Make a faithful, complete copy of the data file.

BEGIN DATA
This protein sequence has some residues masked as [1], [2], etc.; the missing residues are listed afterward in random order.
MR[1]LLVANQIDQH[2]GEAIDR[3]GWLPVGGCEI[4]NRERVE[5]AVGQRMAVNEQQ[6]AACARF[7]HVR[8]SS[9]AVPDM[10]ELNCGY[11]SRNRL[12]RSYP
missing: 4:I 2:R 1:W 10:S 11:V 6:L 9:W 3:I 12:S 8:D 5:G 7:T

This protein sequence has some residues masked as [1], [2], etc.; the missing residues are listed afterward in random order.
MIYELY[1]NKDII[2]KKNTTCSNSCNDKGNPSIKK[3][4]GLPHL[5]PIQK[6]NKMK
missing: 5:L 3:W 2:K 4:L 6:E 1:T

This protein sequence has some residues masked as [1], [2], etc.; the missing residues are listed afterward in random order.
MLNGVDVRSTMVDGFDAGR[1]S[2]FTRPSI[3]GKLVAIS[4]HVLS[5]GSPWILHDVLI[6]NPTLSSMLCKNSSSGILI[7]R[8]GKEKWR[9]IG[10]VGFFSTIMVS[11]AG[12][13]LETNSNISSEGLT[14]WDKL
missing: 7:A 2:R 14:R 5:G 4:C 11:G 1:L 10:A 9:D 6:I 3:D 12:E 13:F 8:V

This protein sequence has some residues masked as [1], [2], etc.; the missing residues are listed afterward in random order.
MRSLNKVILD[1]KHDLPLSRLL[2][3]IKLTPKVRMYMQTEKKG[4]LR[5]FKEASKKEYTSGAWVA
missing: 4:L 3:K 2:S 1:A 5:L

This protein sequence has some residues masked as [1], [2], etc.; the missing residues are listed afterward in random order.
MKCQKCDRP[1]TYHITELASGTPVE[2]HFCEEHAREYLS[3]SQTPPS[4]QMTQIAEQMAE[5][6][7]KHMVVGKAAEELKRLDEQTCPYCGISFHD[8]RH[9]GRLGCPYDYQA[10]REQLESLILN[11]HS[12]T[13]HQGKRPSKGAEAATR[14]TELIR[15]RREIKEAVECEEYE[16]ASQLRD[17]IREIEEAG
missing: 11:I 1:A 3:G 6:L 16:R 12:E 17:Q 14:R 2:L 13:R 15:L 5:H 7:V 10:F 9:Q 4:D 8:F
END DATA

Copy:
This protein sequence has some residues masked as [1], [2], etc.; the missing residues are listed afterward in random order.
MR[1]LLVANQIDQH[2]GEAIDR[3]GWLPVGGCEI[4]NRERVE[5]AVGQRMAVNEQQ[6]AACARF[7]HVR[8]SS[9]AVPDM[10]ELNCGY[11]SRNRL[12]RSYP
missing: 4:I 2:R 1:W 10:S 11:V 6:L 9:W 3:I 12:S 8:D 5:G 7:T

This protein sequence has some residues masked as [1], [2], etc.; the missing residues are listed afterward in random order.
MIYELY[1]NKDII[2]KKNTTCSNSCNDKGNPSIKK[3][4]GLPHL[5]PIQK[6]NKMK
missing: 5:L 3:W 2:K 4:L 6:E 1:T

This protein sequence has some residues masked as [1], [2], etc.; the missing residues are listed afterward in random order.
MLNGVDVRSTMVDGFDAGR[1]S[2]FTRPSI[3]GKLVAIS[4]HVLS[5]GSPWILHDVLI[6]NPTLSSMLCKNSSSGILI[7]R[8]GKEKWR[9]IG[10]VGFFSTIMVS[11]AG[12][13]LETNSNISSEGLT[14]WDKL
missing: 7:A 2:R 14:R 5:G 4:C 11:G 1:L 10:A 9:D 6:I 3:D 12:E 13:F 8:V

This protein sequence has some residues masked as [1], [2], etc.; the missing residues are listed afterward in random order.
MRSLNKVILD[1]KHDLPLSRLL[2][3]IKLTPKVRMYMQTEKKG[4]LR[5]FKEASKKEYTSGAWVA
missing: 4:L 3:K 2:S 1:A 5:L

This protein sequence has some residues masked as [1], [2], etc.; the missing residues are listed afterward in random order.
MKCQKCDRP[1]TYHITELASGTPVE[2]HFCEEHAREYLS[3]SQTPPS[4]QMTQIAEQMAE[5][6][7]KHMVVGKAAEELKRLDEQTCPYCGISFHD[8]RH[9]GRLGCPYDYQA[10]REQLESLILN[11]HS[12]T[13]HQGKRPSKGAEAATR[14]TELIR[15]RREIKEAVECEEYE[16]ASQLRD[17]IREIEEAG
missing: 11:I 1:A 3:G 6:L 16:R 12:E 17:Q 14:R 2:L 13:R 15:L 5:H 7:V 10:F 9:Q 4:D 8:F